The change in seasons affects us all in different ways, meaning that we have to make a number of adjustments to help us adapt and make the transition as smooth as possible, especially when dog walking in the summer.
From the changing weather to the differing hours of daylight each day, the seasons can affect us and our pets in a whole number of ways, and they rely on us to help them through it.
Our dogs love to walk whatever the weather, so we’ve put together a series of handy guides to help you and your dogs navigate through the changing seasons…
Here’s Our Guide To Dog Walking In The Summer
It’s the time of year that we all wait for – and it’s here… finally!
It’s time to put the sweaters away for another year, turn off the heating and head out in shorts and t shirt to make the most of the summer’s heat (while it lasts).
So, in order to make the most of the good weather, here’s everything you need to know about dog walking in the summer months…
Checklist: Everything You’ll Need To Consider When Walking Your Dog During The Summer:
As much as we love the summer weather, it can become too much for our dogs, so it’s vital that you plan ahead and keep a close eye on them.
The hot weather brings about a variety of challenges for our dogs. Not only can it lead to dehydration and heat exhaustion, it also heats up the ground significantly, leading to discomfort and, in extreme cases, blistered paws.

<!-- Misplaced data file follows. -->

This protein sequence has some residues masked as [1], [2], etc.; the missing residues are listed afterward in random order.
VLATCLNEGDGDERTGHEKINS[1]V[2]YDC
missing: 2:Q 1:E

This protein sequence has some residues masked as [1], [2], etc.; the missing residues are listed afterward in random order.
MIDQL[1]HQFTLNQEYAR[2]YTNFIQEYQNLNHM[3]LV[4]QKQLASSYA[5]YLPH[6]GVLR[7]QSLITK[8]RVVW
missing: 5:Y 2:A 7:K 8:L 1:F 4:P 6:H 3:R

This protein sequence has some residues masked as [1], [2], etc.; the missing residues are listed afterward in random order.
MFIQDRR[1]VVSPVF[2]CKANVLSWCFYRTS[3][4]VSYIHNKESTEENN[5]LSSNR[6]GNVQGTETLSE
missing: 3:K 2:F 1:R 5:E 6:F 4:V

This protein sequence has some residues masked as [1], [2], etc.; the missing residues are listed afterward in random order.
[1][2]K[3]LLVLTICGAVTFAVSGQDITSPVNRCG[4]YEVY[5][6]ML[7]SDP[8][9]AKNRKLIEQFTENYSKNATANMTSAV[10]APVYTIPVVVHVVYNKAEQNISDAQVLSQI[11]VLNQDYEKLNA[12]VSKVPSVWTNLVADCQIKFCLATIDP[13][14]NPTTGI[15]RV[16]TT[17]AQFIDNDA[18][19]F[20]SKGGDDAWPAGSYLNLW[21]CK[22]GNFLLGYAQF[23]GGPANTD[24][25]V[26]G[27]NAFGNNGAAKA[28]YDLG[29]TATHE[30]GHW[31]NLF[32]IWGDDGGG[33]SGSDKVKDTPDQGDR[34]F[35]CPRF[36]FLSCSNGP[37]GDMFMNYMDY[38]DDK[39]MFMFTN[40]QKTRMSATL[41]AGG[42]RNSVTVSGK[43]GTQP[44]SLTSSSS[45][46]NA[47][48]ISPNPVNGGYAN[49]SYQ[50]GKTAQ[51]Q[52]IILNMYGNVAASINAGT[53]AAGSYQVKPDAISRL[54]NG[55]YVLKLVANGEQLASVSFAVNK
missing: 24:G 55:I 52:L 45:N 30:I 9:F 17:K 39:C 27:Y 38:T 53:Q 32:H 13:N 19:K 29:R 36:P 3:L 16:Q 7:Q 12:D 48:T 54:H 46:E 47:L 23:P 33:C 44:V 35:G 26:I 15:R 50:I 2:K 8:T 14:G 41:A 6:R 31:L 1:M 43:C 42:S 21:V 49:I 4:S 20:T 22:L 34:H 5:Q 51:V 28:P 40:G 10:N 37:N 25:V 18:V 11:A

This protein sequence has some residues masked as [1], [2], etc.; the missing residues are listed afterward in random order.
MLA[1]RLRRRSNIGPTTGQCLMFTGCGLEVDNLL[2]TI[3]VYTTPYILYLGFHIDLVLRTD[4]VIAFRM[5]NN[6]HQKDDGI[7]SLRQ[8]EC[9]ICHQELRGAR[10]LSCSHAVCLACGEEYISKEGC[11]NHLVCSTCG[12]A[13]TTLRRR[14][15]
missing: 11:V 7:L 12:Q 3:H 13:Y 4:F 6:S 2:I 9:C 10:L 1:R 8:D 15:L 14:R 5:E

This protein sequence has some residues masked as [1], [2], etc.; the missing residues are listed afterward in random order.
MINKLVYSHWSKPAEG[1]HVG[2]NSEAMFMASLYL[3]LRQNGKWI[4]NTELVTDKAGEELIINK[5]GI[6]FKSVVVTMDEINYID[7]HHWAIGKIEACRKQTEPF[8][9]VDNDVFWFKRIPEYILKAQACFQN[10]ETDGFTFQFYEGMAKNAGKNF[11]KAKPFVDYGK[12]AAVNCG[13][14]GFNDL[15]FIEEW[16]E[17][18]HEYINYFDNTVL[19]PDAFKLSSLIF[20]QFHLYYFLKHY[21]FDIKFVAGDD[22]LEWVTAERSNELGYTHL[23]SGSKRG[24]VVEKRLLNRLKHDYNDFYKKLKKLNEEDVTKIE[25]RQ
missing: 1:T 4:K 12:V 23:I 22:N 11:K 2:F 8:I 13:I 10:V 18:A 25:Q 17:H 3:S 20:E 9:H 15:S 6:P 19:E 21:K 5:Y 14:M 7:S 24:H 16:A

During the summer months, we suggest adapting the length and route of the walk to accommodate your dog’s needs. Whilst often minimal, this will help ensure that they are in no danger.
Here’s everything that you’ll need to pack in your dog walking bag to make sure you’re covered on all accounts.
Time Of Day
During the summer months, we suggest avoiding walking your dog between peak hours of sunlight (11am – 4pm). This will help to prevent heat stroke and exhaustion.
It is important, however, to consider that your dog can be affected even outside of these hours, so it’s vital that you give proper consideration before heading out for a walk.
Top Tip: Place the back of your hand on the ground outside and rest it there for 10 seconds. If it’s uncomfortable for you, then you should avoid taking your dog out.
In the summer months, the amount of walking that you should do varies from day to day, depending on a variety of factors.
On the warmest of days, it’s advisable that you hold off walks until early morning/evening time, and judge the length of the walk on the following:
- The age of your dog
- The specifics of their breed (ie. how they cope in the heat)
- The route that you’re taking
- The temperature outdoors
Whether it’s a long or short walk, it’s essential that you’re always equipped with fresh water so that your dog doesn’t dehydrate when dog walking in the summer.
The main hazard that comes from the summer months is the extreme heat, which can prove fatal if ignored by owners.
Another potential danger is the risk of water intoxication. With many dogs enjoying nothing more than a quick dip in a pond or lake, it’s essential that you ensure that they’re not ingesting too much water, as this can cause illness.
There is also a potential threat of algae in bodies of water across the country, which is known to be toxic for dogs. If you do notice algae in the water, it’s advisable to stop your dog from jumping in altogether in order to prevent this.
As the kids head back to school and the summer comes to an end, Tailster have all of your pet care needs sorted! Whether you’re looking for regular, daily dog walking in the summer or someone to pop in occasionally to check on your pets, we’ve got you covered. Click here for more information on Tailster’s pet walking and sitting services.